The former boss of Quiggins, in Liverpool, is accused of refusing to pay thousands of pounds in fees for expert help in the doomed battle to save his retail and cultural centre.
Urban planner Professor Iain Taylor is claiming ex-School Lane chief Peter Tierney [a BNP activist, pictured left] owes him over £30,000. This week, the matter ended up in Liverpool County Court and is expected to go to trial in the coming months.
Professor Taylor said he was hired by Mr Tierney when Quiggins, on School Lane, faced multi-million pound developer Grosvenor, in a high-profile public inquiry in 2003. The academic, now living in Canada, said that he struck a verbal contract with Tierney to pay him in the region of £11,000 for his services as a “campaign manager and expert witness”. But Mr Taylor, 66, alleges that, other than an initial payment of £1,000 and some expenses, he received no money.
The former Liverpool Institute pupil said the outstanding £11,000 fee had trebled due to interest and expenses incurred over the last six years. Ultimately, Quiggins lost the public inquiry which paved the way for the centre to be demolished, allowing Grosvenor to build the £1bn Liverpool One complex.
Prof Taylor said: “Peter was paying a lot of people for the campaign to save Quiggins – my bill was small potatoes to him. My fee was based on a 40 hour week, over a five week period, and my professional charge was discounted by 50%. Although there was nothing written down, we had a handshake deal, and it was clear what the arrangement was. But, after the settlement, it was like I’d been forgotten.”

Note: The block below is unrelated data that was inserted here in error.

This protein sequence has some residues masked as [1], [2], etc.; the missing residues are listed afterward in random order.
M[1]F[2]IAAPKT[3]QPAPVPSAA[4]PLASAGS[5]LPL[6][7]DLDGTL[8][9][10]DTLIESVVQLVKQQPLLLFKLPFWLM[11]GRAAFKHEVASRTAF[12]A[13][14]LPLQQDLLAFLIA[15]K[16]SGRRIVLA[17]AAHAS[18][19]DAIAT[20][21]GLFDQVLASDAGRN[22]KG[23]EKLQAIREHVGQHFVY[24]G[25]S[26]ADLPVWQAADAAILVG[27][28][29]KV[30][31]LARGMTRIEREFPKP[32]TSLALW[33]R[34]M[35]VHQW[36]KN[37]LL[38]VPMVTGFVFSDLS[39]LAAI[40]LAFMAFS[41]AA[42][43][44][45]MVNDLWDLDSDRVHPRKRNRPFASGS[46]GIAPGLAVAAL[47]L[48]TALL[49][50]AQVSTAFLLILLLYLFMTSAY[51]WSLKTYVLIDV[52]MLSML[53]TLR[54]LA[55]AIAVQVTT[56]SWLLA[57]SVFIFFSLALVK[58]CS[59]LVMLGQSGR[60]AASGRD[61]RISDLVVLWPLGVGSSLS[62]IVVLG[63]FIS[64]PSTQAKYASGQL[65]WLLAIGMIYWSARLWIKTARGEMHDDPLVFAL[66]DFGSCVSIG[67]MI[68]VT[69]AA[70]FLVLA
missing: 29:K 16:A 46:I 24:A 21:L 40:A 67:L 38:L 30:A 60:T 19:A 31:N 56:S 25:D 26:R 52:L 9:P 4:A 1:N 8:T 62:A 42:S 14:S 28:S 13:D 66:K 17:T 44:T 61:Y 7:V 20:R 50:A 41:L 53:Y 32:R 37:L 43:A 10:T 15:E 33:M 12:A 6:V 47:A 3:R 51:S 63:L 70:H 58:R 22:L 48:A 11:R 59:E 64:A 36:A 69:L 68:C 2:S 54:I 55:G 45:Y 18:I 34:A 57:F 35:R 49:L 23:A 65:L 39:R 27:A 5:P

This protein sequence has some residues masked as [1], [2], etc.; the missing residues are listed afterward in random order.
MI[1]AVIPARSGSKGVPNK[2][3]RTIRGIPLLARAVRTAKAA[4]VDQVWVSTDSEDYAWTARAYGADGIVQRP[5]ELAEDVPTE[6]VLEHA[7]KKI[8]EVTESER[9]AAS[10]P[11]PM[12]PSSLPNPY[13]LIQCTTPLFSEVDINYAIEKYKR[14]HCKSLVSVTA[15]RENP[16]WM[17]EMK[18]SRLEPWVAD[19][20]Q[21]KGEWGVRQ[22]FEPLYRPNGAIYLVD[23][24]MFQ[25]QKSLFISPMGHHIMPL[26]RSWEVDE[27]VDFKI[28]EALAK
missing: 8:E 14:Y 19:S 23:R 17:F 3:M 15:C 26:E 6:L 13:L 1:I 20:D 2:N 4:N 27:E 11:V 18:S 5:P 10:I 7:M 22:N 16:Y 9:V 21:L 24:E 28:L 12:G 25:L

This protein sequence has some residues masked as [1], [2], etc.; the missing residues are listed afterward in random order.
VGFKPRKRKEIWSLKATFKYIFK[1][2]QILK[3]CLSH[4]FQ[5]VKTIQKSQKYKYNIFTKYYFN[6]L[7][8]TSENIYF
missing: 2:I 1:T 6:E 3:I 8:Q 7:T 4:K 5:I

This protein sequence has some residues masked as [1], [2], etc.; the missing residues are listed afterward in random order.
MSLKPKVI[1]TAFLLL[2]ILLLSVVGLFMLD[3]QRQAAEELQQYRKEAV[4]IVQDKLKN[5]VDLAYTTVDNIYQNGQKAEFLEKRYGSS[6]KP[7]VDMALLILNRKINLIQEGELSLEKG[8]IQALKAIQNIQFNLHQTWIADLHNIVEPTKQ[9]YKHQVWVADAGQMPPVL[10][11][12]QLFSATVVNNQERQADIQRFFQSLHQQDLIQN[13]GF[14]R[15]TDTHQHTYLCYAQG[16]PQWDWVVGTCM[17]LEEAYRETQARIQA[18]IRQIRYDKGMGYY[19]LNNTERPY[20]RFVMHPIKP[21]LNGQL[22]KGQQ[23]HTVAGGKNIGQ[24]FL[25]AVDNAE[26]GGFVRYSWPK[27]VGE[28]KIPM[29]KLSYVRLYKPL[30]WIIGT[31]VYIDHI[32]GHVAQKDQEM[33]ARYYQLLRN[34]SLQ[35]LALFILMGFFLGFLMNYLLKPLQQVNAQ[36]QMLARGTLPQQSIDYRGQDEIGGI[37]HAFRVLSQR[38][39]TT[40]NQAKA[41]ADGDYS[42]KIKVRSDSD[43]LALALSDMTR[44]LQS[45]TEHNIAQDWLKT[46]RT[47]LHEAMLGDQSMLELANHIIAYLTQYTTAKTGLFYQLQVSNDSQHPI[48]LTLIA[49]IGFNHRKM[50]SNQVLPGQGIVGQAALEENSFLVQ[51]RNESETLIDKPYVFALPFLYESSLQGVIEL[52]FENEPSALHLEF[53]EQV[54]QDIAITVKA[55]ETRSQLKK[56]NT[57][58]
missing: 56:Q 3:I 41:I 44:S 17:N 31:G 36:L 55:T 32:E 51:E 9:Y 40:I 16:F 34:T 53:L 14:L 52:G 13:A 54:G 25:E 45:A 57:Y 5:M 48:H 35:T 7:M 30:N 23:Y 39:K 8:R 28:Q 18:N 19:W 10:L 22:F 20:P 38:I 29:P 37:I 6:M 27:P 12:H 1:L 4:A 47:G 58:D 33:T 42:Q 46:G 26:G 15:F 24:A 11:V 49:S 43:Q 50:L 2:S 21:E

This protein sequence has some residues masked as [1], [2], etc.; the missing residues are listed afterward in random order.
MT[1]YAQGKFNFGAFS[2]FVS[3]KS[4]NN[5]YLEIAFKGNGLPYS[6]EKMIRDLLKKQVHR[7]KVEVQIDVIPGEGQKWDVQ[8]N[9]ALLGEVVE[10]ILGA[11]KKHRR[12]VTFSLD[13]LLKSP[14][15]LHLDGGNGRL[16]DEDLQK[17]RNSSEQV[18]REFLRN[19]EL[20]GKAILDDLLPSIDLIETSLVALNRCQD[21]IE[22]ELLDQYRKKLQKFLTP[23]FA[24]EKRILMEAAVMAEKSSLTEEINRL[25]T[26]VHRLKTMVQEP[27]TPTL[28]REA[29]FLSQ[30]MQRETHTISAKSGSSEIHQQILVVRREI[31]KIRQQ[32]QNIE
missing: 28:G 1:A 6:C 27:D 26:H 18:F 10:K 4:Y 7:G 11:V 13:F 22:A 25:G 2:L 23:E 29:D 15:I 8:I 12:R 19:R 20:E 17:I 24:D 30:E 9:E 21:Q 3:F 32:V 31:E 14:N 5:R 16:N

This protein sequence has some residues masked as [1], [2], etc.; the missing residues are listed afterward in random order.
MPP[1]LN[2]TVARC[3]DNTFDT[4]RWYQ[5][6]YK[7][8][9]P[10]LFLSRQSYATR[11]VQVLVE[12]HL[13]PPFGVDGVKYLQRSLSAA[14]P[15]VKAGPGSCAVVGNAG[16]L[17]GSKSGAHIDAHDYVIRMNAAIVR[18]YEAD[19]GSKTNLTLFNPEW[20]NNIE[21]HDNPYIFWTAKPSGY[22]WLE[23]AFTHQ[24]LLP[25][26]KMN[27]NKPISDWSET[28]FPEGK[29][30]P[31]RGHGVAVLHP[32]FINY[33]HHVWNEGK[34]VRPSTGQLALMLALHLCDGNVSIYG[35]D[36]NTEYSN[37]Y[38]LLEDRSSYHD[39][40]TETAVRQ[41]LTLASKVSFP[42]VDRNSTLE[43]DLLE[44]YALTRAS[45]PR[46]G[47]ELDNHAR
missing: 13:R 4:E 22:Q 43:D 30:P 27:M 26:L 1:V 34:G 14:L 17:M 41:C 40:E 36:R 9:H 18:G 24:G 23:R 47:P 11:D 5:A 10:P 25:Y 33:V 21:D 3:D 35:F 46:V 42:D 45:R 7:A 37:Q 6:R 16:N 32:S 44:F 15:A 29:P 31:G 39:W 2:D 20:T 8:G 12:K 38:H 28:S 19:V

The hearing at Liverpool County Court was adjourned until a later date. The ECHO contacted Mr Tierney, but he declined to talk about the civil dispute with Prof Taylor.
Grosvenor won a Compulsory Purchase Order to enable them to acquire the Quiggins building to create a new shopping arcade.
Peter Tierney, from Hale Village, opened Quiggins in the 1970s and built it into an alternative cultural market and shopping centre that attracts visitors from all over the world. Despite widespread support for Mr Tierney, he lost his fight to keep the hugely popular and iconic centre at its School Lane home.
The closure saw him and his brother Jimmy receive compensation, believed to be over £1m, to be shared between them.
Liverpool Daily Post
Note: Tierney is due back in court accused of assaulting an anti-fascist protestor, on October 29th.